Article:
Joseph Mallord William Turner

Inscription by Turner: Draft of Poetry

1811

Not on display

Artist
Joseph Mallord William Turner 1775–1851
Medium
Pen and ink on paper
Dimensions
Support: 75 × 117 mm
Collection
Tate
Acquisition
Accepted by the nation as part of the Turner Bequest 1856
Reference
D08484
Turner Bequest CXXIII 61

Catalogue entry

The whole page is taken up with the following lines of verse:
But habit alas follow and we find
That each excuse most savours of the kind
Hence rugged Portland steps upon our view
And the same efforts tracing but anew
The ponderous shaft each track contane[‘s’ smudged and overwritten with ‘ins’]
Upsets a load drags on a lengthened chain
As down the tracks worn step it glides
And by it draging wight ever serves to guide
Keeps the poor horse beneath the ponderous load
From [?oer poured] adown the shelving road
Some small endeavours of mechanic skill
To ship they steer overhanging at the will
Of takle firmly place by the jettys [?‘side’ or ‘ride’]1
Interspersed with drawings and the printed pages of Coltman’s British Itinerary, sixty-nine pages of this sketchbook are given over wholly or partly to these verses which Turner intended as a commentary for publication with the Picturesque Views on the Southern Coast of England which he sketched on the 1811 West Country tour (see the introduction to the sketchbook). The first lines are on folio 18 verso (D08396), and the last on folio 207 verso (D08736; CXXIII 204a).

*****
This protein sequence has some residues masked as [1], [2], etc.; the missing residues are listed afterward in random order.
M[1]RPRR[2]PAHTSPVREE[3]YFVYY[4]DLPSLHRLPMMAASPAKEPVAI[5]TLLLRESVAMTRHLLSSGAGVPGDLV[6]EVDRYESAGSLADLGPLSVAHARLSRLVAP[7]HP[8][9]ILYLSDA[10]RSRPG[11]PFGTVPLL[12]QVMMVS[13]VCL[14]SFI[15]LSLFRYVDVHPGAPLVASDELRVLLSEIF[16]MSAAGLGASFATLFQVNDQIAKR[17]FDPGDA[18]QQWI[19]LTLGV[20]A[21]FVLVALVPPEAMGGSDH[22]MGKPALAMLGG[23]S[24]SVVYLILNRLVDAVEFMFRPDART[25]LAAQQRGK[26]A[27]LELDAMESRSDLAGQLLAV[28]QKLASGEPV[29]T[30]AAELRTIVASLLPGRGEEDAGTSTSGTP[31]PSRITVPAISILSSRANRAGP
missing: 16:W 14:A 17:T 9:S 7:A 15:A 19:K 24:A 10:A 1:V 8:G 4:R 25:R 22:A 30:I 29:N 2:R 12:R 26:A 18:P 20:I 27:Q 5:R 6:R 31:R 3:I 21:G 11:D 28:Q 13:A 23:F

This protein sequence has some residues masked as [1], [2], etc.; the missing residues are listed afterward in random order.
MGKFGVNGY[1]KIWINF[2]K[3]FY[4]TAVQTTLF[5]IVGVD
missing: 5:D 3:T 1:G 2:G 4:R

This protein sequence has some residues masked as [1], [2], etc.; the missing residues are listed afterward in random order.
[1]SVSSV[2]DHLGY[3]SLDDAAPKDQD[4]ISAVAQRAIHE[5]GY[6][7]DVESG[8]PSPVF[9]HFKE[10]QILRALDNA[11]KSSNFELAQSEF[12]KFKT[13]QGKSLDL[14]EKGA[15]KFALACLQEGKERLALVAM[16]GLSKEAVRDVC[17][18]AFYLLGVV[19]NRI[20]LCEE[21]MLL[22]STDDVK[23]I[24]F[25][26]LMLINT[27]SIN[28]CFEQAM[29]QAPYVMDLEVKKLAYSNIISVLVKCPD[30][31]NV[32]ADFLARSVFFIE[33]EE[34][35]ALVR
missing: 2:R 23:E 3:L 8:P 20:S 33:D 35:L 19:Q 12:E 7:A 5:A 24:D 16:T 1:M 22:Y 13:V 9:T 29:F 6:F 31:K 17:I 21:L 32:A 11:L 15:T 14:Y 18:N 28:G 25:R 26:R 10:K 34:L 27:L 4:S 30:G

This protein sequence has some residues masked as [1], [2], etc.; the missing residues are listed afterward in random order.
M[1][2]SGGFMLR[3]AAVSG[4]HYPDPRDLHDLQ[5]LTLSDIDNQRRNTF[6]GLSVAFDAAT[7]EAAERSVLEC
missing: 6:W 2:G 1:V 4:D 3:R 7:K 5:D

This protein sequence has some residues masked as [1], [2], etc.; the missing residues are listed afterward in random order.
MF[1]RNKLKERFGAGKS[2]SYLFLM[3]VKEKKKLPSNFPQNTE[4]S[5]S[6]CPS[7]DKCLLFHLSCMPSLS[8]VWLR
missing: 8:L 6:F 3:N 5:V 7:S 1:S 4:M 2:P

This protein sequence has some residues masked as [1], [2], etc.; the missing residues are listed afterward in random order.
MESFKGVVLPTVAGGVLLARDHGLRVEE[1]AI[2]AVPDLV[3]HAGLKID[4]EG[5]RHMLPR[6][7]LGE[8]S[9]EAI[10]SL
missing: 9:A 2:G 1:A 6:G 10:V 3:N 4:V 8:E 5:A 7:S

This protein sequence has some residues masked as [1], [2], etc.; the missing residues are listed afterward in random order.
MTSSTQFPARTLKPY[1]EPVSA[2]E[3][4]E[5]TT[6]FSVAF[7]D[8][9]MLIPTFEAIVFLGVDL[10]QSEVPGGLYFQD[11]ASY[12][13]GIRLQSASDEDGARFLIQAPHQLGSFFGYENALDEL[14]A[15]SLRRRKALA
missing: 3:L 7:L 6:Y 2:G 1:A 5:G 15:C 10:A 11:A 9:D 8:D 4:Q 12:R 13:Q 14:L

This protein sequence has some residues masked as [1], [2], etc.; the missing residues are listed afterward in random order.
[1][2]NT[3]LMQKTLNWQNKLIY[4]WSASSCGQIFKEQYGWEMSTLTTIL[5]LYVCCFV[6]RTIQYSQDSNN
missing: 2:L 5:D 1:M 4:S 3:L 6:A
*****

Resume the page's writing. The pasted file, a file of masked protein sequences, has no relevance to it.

The previous passage, on folio 63 verso opposite (D08483; CXXIII 60a), refers to quarrying near Swanage, further east in Dorset. Here he continues his observations on the industry, on Portland, famous for the limestone used in many major buildings Turner would have known in London, including St Paul’s Cathedral. He made two sketches including the quarry below Portland’s Bow and Arrow or Rufus Castle in the Corfe to Dartmouth sketchbook (Tate D08837, D08838; Turner Bequest CXXIV 26, 27). Frank Milner suggests ‘Turner’s verse vision of Portland is far more active than the finished picture’,2 the watercolour Bow and Arrow Castle, Isle of Portland of about 1815 (University of Liverpool),3 engraved in 1817 for the Southern Coast.
Following Thornbury, Wilton and Turner read the last word of line eleven as ‘still’; Thornbury gives the beginning of the previous line as ‘From overpowered’.

Matthew Imms
June 2011

1
See Wilton and Turner 1990, p.171 (transcription, followed here with slight variations); see also Milner 1990, p.38, giving all but the first two lines; previously transcribed with variations in Thornbury 1862, II, p.22–3 and 1897, p.211.
2
Milner 1990, p.38.
3
Andrew Wilton, J.M.W. Turner: His Life and Work, Fribourg 1979, p.352 no.459, reproduced.

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